Talking Water Project|Bob Haverluck (2013)

(Stories) Chipko Movement

Cartoon: Trees

Fire of the Sun

You would have heard it repeated at village meetings, seen it written on banners, heard it chanted on marches : “Trees mean water, water means bread and bread means life.” This was one of the mantras of the one and two and fifty people who eventually became thousands of defenders, and tenders of the forested watershed of the Ganges (Ganga), and other great rivers of India. Villagers who lived on the hill sides and valleys of India’s Himalaya mountain watershed long sensed that the goodness of spring, creek and river waters. These waters on which they depended were themselves dependent on the well being of the forests. But by the 1950‘s, the life giving waters and forests were much in jeopardy. However, organized opposition to further degradation of these woods and fragile waters were also appearing. “Trees mean water, water means bread and bread means life.”

The important achievements of the emerging Chipko ( Hugging the trees) movement in helping protect the forests of the Himalaya watershed had many dramatic moments. Yet, underlying them were years of undramatic and seemingly insignificant and fruitless work. Like other movements of social and ecological transformation, there was much groundwork done before any visible flowering forth. In this case, followers of Mohatma Gandhi were instrumental. In the 1950s leading up to the galvanization of a Chipko movement was the spread of idealist community workers to numerous mountainside villages, nurturing education and community . There were also the Gandhian ashrams or spiritual retreat and education centres. Common to both initiatives was the respect and encouragement given to all. Not least were the “untouchables”, the poor, under-educated and the more-secure being encouraged to help build vital village democracy and society.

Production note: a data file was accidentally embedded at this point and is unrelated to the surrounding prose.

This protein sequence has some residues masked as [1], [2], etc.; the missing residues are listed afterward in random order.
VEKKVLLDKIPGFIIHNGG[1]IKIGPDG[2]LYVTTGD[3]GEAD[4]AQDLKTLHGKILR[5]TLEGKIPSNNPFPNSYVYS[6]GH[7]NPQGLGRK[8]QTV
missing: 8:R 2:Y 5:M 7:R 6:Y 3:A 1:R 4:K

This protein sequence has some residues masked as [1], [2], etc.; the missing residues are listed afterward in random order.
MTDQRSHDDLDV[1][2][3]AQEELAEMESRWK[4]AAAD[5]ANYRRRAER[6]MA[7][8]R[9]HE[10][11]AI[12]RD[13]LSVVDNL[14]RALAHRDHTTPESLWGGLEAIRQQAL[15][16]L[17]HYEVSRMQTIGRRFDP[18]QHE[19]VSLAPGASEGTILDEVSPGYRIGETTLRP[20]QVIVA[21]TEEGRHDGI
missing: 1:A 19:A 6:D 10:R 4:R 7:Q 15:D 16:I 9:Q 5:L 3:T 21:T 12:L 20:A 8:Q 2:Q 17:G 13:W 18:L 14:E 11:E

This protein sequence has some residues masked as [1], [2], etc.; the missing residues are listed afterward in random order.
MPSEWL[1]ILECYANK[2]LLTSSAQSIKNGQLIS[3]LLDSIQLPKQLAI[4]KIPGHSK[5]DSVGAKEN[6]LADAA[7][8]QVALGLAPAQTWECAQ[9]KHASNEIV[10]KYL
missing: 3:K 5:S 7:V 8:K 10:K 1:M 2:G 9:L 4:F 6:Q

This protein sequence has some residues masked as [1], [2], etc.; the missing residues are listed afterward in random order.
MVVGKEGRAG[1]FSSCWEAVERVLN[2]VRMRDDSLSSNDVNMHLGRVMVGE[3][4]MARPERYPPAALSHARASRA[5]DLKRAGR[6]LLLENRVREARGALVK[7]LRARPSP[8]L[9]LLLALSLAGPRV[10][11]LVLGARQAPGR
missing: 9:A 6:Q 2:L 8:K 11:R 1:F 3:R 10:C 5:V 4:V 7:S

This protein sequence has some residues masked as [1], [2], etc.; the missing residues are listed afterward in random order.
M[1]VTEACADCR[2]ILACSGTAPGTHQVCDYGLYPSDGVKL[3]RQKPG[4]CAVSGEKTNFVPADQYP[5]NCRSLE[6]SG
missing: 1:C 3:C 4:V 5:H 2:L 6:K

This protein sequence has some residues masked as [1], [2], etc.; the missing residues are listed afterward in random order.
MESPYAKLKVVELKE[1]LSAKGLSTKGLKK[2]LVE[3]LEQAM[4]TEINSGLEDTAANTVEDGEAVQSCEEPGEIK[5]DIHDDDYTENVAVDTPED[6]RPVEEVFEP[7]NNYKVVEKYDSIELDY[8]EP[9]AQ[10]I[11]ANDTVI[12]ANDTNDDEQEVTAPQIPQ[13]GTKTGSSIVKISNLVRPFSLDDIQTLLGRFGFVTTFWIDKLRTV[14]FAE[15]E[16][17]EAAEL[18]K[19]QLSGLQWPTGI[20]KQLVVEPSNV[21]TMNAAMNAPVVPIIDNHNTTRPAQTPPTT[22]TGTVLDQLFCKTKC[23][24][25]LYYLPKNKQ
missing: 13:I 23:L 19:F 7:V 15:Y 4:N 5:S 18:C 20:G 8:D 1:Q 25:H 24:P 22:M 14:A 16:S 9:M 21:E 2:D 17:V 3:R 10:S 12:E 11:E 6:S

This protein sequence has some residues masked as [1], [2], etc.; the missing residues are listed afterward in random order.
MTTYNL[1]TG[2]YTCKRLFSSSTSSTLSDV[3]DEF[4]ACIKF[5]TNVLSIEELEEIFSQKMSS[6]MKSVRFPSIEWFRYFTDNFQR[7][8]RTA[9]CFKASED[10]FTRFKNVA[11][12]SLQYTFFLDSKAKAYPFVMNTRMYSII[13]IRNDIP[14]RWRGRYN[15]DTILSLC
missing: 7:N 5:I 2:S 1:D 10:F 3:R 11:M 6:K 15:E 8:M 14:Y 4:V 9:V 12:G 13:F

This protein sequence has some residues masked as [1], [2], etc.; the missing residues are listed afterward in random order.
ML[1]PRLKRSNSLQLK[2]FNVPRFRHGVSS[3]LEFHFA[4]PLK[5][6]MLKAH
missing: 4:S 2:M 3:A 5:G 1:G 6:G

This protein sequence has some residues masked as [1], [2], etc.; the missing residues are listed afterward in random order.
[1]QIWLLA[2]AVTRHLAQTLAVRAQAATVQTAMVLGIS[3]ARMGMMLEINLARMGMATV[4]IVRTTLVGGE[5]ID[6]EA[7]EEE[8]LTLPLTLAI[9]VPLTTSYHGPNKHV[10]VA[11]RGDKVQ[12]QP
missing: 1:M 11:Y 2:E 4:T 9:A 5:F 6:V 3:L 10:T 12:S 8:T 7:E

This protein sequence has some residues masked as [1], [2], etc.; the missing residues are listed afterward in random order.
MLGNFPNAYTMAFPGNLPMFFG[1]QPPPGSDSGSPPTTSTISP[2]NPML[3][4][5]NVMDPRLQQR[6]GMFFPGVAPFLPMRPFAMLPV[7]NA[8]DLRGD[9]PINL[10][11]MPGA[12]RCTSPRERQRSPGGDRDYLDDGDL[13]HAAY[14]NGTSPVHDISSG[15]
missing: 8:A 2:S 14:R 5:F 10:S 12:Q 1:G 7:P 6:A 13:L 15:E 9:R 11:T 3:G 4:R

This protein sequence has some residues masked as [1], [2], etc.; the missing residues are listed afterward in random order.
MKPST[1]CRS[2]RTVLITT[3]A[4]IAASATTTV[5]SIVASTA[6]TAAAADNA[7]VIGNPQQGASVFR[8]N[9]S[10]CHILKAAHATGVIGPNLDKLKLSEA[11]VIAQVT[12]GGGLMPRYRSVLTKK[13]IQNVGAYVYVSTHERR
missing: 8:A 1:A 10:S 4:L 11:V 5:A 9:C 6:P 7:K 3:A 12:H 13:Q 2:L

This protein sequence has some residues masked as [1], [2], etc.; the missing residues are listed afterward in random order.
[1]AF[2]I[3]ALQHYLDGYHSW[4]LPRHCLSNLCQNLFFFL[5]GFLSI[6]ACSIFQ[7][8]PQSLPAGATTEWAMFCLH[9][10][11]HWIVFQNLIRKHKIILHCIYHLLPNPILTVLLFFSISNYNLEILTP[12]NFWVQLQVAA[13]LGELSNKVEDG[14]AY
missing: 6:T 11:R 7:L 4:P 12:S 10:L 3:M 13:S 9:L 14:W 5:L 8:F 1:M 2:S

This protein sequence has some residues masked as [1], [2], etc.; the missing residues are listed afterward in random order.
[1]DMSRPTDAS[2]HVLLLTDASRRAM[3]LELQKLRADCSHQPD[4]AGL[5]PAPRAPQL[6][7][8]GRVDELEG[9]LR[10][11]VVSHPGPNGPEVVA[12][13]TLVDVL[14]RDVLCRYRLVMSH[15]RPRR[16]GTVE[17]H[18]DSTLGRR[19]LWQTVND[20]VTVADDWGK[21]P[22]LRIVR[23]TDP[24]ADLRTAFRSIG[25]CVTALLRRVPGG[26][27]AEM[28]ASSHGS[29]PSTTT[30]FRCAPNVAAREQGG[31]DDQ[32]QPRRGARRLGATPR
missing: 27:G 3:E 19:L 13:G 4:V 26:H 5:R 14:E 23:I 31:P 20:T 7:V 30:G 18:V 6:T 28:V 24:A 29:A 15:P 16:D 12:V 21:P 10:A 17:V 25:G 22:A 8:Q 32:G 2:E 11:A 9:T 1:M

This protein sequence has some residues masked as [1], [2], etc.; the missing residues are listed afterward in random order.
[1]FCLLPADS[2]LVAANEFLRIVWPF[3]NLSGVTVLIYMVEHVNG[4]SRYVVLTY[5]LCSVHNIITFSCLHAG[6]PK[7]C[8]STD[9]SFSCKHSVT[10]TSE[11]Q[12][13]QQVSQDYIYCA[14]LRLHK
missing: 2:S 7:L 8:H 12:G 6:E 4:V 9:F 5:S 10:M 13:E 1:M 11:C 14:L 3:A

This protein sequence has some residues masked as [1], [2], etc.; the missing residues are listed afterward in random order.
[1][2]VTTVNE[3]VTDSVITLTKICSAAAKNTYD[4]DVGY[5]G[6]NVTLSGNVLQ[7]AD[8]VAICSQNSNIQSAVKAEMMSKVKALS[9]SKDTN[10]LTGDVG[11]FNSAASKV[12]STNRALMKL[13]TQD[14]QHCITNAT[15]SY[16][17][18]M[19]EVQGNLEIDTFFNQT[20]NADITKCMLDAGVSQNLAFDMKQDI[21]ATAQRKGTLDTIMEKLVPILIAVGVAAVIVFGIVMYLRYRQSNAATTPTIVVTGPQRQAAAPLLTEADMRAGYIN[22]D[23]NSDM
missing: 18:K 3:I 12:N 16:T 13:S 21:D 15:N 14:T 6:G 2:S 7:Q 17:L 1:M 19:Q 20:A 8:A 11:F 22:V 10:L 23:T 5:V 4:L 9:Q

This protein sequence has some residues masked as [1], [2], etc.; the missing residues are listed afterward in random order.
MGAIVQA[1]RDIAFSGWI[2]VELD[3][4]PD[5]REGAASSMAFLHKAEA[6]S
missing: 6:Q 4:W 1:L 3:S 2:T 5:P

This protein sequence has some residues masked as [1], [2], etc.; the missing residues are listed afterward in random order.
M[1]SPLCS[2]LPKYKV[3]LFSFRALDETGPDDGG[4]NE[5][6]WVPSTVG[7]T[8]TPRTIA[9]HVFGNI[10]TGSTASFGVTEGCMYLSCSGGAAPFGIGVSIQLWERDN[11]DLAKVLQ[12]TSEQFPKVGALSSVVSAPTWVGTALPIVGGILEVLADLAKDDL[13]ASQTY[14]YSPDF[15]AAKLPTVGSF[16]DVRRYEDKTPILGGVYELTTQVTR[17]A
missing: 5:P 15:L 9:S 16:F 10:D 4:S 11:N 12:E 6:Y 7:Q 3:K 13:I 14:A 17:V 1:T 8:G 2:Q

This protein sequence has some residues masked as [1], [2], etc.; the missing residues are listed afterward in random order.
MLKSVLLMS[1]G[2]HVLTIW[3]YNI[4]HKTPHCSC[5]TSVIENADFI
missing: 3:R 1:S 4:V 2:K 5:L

Chipko Movement

Chipko Movement

What began locally, became regional and then a national movement, took its first dramatic leap in confrontative opposition to the cutting down of local forests. Forests were being sold by distant government agencies to the benefit of distant economies. Of course public relations spoke of shared national interest. Aside from a few short lived local jobs and benefits, the local communities received little from what they understood to be their ancestral forests. Traditionally, the ancient forests were a key source of food, fodder for livestock, fuel , fertilizer, and fibre for cloth based crafts. The forests were understood to be the base of a modest, but livable forest economy. Over time, it was increasingly realized that true sustainability meant selective harvesting and re-planting with indigenous broad-leafed trees (eg. ash and oak). Replacing indigenous mixed forests with their associated ecology with plantation monocultures of eucalypts or chir-pine were soon recognized to be of little benefit and of large cost to the life bringing environment. Another Chipko mantra, “What do forests bear? Soil, water and pure air.”